The legislation calls for the existing BBG governors to complete their terms as governors of the new International Communications Agency. However, a new chief executive would be appointed to oversee the agency's day-to-day operations.  

    The three U.S. broadcasting arms that target specific regions of the world -- Radio Free Europe/Radio Liberty, Radio Free Asia and the Middle East Broadcasting Network -- would be merged into a new "Freedom News Network." The network would focus on providing uncensored local and regional news and analysis to countries where free media do not exist.

    The bill would leave VOA as "the flagship brand" of the new agency, offering "accurate, objective and comprehensive" news of the United States, its policies, its people and international developments of interest to the U.S. The Office of Cuba Broadcasting, which operates Radio and TV Marti, would continue its current activities "within" VOA.

    The Foreign Affairs Committee started consideration of the reforms Wednesday, but the overall fate of the legislation is uncertain. Even if it is passed in the House of Representatives, it would have to be approved by the Senate and signed by President Barack Obama.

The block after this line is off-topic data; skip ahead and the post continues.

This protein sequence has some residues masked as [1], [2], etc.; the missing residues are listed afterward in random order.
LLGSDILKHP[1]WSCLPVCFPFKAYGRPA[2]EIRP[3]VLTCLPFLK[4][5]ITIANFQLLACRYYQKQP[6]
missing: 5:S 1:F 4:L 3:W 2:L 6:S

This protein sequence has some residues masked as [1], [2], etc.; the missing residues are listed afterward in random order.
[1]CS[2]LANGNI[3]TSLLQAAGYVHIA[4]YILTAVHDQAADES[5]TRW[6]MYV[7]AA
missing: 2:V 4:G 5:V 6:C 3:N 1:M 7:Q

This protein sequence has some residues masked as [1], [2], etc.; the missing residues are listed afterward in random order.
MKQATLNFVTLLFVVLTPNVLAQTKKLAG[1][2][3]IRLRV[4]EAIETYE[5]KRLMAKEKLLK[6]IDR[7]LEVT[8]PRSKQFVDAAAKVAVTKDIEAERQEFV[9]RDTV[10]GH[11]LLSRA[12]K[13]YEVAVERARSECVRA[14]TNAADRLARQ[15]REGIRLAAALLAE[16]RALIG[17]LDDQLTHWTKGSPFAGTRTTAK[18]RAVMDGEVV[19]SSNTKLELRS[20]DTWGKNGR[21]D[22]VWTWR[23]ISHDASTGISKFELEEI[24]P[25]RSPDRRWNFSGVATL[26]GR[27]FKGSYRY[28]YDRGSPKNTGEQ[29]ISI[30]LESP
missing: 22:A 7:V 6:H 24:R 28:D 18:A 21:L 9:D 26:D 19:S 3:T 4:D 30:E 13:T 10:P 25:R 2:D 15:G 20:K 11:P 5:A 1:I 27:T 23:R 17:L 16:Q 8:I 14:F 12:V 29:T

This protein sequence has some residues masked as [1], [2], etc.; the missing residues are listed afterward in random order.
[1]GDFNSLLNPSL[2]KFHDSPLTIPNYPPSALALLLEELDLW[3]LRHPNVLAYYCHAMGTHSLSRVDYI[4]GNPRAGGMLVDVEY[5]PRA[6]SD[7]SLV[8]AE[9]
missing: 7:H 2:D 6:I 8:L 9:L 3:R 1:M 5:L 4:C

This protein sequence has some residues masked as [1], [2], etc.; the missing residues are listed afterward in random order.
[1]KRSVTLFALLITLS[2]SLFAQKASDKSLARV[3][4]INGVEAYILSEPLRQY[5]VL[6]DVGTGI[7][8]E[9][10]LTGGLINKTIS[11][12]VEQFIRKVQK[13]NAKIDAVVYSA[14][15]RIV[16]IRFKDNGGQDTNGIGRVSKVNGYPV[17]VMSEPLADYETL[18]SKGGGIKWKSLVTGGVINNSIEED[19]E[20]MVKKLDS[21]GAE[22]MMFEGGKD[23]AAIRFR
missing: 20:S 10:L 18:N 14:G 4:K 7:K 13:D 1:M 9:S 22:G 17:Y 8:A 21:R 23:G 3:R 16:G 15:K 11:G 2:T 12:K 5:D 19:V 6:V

Over the years, numerous U.S. officials have sought to reorganize the government's international broadcasting operations, often debating whether the United States should provide an independent source of news to countries without a free press or be more an arm of U.S. diplomatic efforts.

    One critic was former Secretary of State Hillary Clinton, who is considering whether to seek the Democratic nomination for president in 2016. Before she left office in early 2013, she described the Broadcasting Board of Governors as "practically defunct in terms of its capacity to tell a message around the world."

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    Comment Sorting
    Comments
         
    by: Aussie
    April 30, 2014 11:53 PM
    "It’s absolutely critical that the news be accurate and seen as credible by the foreign audiences we’re trying to reach."

    This is a given, if the US starts using VoA , RFA & the others news services as a political mouth piece to push an agenda, people (including me) will simply stop coming to & reading these sites. It will also be a sad indictment of the USA’s stance on press freedom.
    In Response

    by: quslera
    May 11, 2014 10:30 AM
    The fact that this story, on VOA's own web site no less, received ONE comment, is quite revealing. Compare that to numerous comments on this subject on other web sites, and you have identified part of the problem, which is that VOA is no longer the "go to" destination it was for audiences looking for news.

    As for the question of VOA becoming a mouthpiece for the government -- it always WAS a mouthpiece of the government. The "VOA Editorials" that are heard at the end of programming segments do just that -- reflect the views of the USG. You don't hear anything like that on the BBC.

    If anyone thinks that separating these "editorials" from regular programming sufficiently distinguishes this material from straight news programming, they shoudl think again.